Breathing in – breathing out: Scientists of TU Freiberg trace the Amazon rainforest’s respiration
Back in their laboratory, they will also identify the gas flow of methane and nitrous oxide. Having travelled to Manaus in October 2021 during the dry season, the team will now study the same waters again during the rainy season.
"The gas exchange of the waters we visited appears representative of standing bodies of water typical in the Amazon basin in the dry season," says project leader Prof. Jörg Matschullat of TU Bergakademie Freiberg. There is a difference of up to 30 meters between the minimum water level of the dry season and the maximum water level of the rainy season. If the level rises or falls, the pressure of the water column on the soil changes, its ability to store carbon is affected and climate-relevant gases can be released. That is why, in March 2022, the researchers will study the same waters again during the rainy season. "We are particularly interested in what effects the water level fluctuations have on gas exchange, because this can serve as a model for extreme weather conditions in Europe, as well," explains Prof. Jörg Matschullat.
Forests awash: Understanding tropical waters
Once the results from the comparison of soil respiration in the dry and rainy seasons are available, the team will be able to draw important conclusions for existing climate models in the Amazon region: "Understanding and correctly determining the storage, sink and source functions of tropical waters is an essential prerequisite for targeted water management - also in terms of adaptation to climate change," explains the Freiberg geoecologist. "Thanks to the new findings, however, we also expect answers to the question of what future climate realities might look like," says Prof. Matschullat. "Studies under tropical and seasonally changing climate conditions are extremely helpful in order to better assess future behavior of the environmental system and to respond to it."
Newly developed measuring device acquires and visualizes data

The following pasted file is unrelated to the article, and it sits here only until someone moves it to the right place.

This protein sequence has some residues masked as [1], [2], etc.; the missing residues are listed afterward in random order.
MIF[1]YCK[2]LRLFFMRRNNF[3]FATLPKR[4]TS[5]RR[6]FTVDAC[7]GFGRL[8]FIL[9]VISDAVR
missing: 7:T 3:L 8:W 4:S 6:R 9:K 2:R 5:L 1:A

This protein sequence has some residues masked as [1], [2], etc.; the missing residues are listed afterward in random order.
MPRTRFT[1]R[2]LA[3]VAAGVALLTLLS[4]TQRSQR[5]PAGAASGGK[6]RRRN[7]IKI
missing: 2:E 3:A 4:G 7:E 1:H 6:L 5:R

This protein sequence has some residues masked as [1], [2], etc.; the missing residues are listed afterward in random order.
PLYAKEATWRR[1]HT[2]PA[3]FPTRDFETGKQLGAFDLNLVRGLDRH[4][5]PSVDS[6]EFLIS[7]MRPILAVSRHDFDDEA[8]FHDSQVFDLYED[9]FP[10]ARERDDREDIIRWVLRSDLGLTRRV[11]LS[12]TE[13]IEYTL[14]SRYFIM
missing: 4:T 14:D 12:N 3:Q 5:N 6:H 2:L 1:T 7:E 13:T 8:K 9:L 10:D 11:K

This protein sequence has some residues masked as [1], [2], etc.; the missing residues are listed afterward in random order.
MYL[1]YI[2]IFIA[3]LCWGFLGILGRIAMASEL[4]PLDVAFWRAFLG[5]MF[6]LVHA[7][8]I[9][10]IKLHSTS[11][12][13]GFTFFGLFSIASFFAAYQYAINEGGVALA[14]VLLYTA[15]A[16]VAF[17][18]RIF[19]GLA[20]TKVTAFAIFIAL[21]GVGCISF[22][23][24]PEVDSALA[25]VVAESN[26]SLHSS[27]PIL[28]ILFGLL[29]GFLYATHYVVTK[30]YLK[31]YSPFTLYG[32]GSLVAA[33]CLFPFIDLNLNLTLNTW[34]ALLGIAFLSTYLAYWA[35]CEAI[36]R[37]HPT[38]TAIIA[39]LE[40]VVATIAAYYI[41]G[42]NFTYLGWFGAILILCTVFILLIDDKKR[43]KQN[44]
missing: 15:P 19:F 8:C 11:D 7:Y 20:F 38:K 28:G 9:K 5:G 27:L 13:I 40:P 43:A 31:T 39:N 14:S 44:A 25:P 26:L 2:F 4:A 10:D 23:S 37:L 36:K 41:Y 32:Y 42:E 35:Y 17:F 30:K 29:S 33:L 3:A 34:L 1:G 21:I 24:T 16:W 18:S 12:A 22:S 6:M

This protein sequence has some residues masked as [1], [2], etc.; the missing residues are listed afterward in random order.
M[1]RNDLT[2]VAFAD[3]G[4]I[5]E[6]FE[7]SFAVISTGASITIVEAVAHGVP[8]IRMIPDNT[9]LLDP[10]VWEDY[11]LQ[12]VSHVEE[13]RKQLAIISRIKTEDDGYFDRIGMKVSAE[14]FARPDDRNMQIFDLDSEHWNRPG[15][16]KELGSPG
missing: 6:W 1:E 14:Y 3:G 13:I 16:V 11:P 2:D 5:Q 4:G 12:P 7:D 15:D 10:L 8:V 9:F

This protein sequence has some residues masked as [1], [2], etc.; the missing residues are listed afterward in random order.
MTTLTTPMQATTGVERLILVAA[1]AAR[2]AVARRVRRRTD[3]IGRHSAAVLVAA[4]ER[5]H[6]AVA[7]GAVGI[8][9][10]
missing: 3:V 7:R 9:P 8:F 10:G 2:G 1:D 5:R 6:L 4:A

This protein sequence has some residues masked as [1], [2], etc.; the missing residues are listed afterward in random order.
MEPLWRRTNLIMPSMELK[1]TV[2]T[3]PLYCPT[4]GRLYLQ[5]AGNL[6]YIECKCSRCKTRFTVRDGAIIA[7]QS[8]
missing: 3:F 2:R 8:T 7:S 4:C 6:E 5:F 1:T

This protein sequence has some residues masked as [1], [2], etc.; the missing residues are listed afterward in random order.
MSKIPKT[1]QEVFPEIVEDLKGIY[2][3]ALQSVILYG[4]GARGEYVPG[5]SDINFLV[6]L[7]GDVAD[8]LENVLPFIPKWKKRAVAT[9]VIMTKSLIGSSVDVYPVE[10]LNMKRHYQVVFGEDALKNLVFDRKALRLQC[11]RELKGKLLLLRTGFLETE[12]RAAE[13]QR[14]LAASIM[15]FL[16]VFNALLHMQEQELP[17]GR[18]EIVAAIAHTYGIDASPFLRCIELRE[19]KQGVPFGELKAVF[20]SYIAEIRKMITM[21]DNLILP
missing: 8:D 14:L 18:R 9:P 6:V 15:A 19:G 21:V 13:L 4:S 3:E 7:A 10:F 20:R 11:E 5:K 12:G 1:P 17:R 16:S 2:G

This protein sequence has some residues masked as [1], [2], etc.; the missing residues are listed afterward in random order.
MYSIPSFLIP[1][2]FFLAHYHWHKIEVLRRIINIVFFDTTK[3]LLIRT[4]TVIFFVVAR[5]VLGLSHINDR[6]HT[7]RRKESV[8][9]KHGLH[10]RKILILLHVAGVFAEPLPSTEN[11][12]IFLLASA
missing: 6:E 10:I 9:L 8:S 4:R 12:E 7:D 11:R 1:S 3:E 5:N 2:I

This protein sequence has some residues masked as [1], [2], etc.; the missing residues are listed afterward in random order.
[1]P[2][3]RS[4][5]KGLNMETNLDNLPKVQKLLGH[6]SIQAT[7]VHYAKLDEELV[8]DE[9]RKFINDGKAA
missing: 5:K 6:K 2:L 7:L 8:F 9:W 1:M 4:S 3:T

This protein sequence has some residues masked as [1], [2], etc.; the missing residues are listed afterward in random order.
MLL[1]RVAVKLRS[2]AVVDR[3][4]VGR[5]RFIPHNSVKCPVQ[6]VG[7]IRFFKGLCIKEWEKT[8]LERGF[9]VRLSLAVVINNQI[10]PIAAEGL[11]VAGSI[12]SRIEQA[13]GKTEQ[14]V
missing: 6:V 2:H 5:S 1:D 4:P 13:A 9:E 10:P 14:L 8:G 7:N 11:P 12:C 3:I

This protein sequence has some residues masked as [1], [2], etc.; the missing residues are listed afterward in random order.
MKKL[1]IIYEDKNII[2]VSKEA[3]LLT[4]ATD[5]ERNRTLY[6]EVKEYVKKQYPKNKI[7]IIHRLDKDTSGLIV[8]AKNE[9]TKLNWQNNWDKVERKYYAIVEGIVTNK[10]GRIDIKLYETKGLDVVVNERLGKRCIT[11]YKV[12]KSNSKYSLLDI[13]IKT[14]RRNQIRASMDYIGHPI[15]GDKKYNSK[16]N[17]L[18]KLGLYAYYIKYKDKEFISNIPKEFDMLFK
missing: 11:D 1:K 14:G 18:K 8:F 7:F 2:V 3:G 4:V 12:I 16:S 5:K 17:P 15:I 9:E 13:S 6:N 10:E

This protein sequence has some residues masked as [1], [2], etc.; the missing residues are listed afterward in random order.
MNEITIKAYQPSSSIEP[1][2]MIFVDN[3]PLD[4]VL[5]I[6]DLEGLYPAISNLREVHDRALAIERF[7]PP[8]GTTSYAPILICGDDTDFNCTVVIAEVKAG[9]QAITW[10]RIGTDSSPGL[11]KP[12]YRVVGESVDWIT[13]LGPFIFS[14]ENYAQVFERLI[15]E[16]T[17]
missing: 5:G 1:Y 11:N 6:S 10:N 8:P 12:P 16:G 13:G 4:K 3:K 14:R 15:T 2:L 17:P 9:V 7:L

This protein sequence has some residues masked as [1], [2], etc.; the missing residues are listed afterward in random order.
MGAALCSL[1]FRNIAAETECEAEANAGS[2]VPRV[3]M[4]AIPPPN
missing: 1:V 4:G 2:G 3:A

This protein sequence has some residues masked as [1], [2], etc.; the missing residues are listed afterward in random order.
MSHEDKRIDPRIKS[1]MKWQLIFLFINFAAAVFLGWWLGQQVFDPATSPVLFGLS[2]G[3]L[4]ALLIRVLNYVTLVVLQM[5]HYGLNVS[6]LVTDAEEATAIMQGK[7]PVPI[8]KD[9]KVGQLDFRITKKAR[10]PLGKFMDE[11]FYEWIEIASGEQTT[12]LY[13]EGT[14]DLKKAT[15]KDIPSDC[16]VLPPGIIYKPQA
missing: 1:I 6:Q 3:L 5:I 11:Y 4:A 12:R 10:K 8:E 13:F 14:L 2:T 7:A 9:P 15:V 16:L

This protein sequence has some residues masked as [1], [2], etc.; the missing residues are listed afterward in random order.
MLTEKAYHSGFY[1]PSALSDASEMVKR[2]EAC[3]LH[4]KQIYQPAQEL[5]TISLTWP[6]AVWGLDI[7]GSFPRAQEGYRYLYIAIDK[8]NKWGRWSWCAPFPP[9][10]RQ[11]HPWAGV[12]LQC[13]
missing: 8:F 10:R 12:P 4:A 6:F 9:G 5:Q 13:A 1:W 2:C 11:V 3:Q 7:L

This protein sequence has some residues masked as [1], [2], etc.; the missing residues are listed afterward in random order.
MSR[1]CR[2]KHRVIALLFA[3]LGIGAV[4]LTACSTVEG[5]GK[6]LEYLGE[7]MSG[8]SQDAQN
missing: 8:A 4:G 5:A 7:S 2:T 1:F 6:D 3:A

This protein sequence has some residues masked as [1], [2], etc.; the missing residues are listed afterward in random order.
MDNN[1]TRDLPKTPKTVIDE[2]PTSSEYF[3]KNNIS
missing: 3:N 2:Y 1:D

The scientists obtained the data on the Amazon's respiration using a newly developed measuring platform attached to a measuring robot. "The platform is also equipped with several sensors that can simultaneously record other water parameters at different depths. In addition, a sonar detects underwater structures; other sensors detect obstacles in and on the water body, thus laying the foundation for the automatic path planning of the measurement system," Prof. Yvonne Joseph from the Institute of Electronic and Sensor Materials explains.
During the measuring campaigns in Brazil, the scientists are testing how effectively the measuring robot can collect data under humid tropical conditions. "In order to prepare the robot for an autonomous operation, initial technical tests of the robot's localization by satellite navigation in the Amazon's maze of trees as well as the quality of the depth measurement have now been run. What’s more, the warm, humid climate places its own demands on the installation and electronics of the system," reports Prof. Sebastian Zug of the Chair of Software Technology and Robotics of TU Bergakademie Freiberg. In the future, the measuring robot will be able to travel autonomously even under challenging conditions and collect data either in the area or at specific points. "Depending on the scientific scope, the data can then be used to derive a two- or three-dimensional model of the water body and the environment under and above water, which can be visualized and analysed in virtual reality applications," says Prof. Zug.
Research project within EU-funded junior research group
The project is included in the interdisciplinary research group Robot-assisted inland water monitoring supported by the German Federal State of Saxony with resources from the European Social Fund until the end of December 2022.
The research project aims to investigate the exchange behavior of greenhouse gases from tropical lakes over a period of three years in several measurement campaigns. The two research trips of the Freiberg team are supported by the German Federal Ministry of Education and Research and the German Federal Environmental Foundation. On site, the researchers are collaborating with the Brazilian research institution EMBRAPA Amazonas Ocidental. EMBRAPA is contributing local infrastructure and logistics to the project. The measuring technology that is being developed could later on be used by Brazilian authorities for water and wetland monitoring.